Anti-racism car rally postponed after it receives e-mail threatening violence

Anti-racism car rally postponed after it receives e-mail threatening violence
File photo.

A planned anti-racism car rally over the weekend has been postponed after organizers say they received a threatening message.

Resilience BC Anti-Racism Network, a provincial program that aims to prevent incidents of racism and hate, had planned on holding an anti-racism car rally on Sunday afternoon at Vancouver Island University in Nanaimo followed by an anti-racism virtual panel.

Janis Harris, who is part of the Resilience BC Anti-Racism Network’s Nanaimo-Ladysmith chapter and is one of the rally’s organizers, said the event was created as a way for people to visibly take a stand against racism.

“We have been working with a group of people for almost a year now in the Nanaimo-Ladysmith area and our mandate is to create critical risk response protocol for the communities and to also do community events,” explained Janis Harris, who is part of the Resilience BC Anti-Racism Network’s Nanaimo-Ladysmith chapter and was one of the organizer’s of Sunday’s event.

Harris said participants were to gather safely at the VIU parking lot, where they would place anti-racism signage on their vehicles and then head out on a cruise along a pre-planned route that was to be revealed once they arrived.

“We had a route map that was going to be handed out at the actual location starting place to kind of prevent things like people proactively creating difficulties for us,” she said.

However, hours before the event was scheduled to begin, one of the organizers received a threatening e-mail warning that someone would come to the event and starting shooting at people, according to Harris.

“[One of the organizers] received an email that was titled anti-white rally and it just said that ‘we will shoot anyone who shows up to participate,’ and it was signed by the Proud Boys,” she said.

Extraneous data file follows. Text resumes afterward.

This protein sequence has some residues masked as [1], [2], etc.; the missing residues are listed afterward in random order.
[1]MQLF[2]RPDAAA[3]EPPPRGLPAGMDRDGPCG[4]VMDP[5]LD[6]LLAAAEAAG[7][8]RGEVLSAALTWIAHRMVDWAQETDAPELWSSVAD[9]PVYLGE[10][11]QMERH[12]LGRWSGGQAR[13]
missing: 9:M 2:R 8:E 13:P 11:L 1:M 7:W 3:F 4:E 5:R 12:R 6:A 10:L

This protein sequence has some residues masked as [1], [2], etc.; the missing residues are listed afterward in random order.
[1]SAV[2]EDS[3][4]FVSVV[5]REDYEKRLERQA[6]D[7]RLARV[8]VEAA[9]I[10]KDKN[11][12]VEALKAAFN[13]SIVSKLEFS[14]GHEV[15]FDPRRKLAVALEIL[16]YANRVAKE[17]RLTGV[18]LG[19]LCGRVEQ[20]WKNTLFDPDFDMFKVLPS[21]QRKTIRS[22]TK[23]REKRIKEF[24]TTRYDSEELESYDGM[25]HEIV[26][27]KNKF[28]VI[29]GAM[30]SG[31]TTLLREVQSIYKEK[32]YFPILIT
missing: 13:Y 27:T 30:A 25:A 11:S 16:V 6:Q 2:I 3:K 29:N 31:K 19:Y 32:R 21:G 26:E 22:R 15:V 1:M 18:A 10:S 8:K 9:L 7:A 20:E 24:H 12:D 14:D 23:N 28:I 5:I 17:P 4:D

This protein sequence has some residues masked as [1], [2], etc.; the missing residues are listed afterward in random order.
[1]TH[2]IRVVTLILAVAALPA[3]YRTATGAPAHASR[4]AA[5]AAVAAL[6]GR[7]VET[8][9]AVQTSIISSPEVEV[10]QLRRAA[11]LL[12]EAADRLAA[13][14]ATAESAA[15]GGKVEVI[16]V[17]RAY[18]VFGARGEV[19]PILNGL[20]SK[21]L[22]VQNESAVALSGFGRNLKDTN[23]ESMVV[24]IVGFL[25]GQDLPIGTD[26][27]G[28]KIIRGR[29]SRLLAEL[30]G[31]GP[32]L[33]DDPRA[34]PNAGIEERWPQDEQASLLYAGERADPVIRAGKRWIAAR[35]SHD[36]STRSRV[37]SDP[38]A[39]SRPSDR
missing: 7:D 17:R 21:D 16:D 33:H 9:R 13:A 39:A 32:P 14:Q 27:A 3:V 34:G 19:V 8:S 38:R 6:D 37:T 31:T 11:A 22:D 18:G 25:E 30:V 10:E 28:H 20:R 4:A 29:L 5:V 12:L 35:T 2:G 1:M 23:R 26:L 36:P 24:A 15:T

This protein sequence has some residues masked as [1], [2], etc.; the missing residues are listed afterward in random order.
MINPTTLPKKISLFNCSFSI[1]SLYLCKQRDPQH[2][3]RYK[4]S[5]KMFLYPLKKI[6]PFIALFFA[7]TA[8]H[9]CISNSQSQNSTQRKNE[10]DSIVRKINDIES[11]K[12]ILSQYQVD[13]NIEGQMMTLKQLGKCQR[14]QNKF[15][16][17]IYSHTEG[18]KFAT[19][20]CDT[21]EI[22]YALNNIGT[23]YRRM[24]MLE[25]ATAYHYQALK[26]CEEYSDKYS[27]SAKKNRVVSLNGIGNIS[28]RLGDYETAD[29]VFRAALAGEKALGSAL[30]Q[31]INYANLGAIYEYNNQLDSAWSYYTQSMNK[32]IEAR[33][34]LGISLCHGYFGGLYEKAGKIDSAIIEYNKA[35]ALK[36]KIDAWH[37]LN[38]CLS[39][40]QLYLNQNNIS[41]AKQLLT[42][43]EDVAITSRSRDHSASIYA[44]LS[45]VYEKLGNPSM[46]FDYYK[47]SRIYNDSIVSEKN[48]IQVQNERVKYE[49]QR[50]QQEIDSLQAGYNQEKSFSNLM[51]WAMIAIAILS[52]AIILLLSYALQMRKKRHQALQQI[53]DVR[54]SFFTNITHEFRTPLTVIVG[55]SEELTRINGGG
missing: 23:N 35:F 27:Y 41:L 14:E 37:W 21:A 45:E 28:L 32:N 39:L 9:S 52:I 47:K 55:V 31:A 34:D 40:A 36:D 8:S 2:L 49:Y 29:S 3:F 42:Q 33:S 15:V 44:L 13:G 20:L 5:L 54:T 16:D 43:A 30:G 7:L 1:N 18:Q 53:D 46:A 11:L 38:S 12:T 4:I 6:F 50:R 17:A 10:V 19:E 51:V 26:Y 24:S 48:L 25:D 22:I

Initially shocked, Harris said organizers wanted to continue onwards with the event but after consultation with the RCMP, the decision was made to postpone the car rally for a variety of safety reasons. She said with such little notice, the RCMP just didn’t have the resources available to provide adequate protection to participants during the event.

“It’s just too risky, too much of a liability too risky, and [RCMP] wouldn’t have time to put proper protections in place for us to carry on,” Harris said. “We’re really looking at it as postponement instead of a cancellation.”

Harris said the e-mail is a prime example of exactly the kind of rhetoric that the Resilience BC Anti-Racism Network is attempting to stamp out and highlights the need for such an event.

“Hate comes in all forms and this is just one very violent form,” she said. “But you know, instead of backing off, we’re actually trying to address the issue.”

Rachna Singh, the province’s parliamentary secretary for Anti-Racism Initiatives, called the threats totally unacceptable and intolerable.

“I strongly condemn the behaviour of these individuals and offer my support to the staff and organizers of the car rally and all their community partners,” Singh said in a statement.

Gary O’Brien, media spokesperson for the Nanaimo RCMP, said while he couldn’t provide specific details about the nature of the threat, an investigation is underway. He also said with such little notice, there wasn’t enough time to put the necessary protections in place for the event to safely continue.

“We weren’t expecting any issues and then at the last second this came on the radar and we couldn’t give it the [resources] that it would deserve. So, for everybody’s best interest they just decided to cancel it,” O’Brien said.

Meanwhile, Harris said organizers are now more determined than ever to hold the event sooner rather than later and hopes people can come out and show their support.

“We’re going to need numbers, people stepping up, and loud voices helping us take a stand because we need to match this level of pushback with our level of fortitude and commitment to the importance of making Nanaimo and Ladysmith a safer for all people,” she said.

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Nicholas PescodNicholas Pescod

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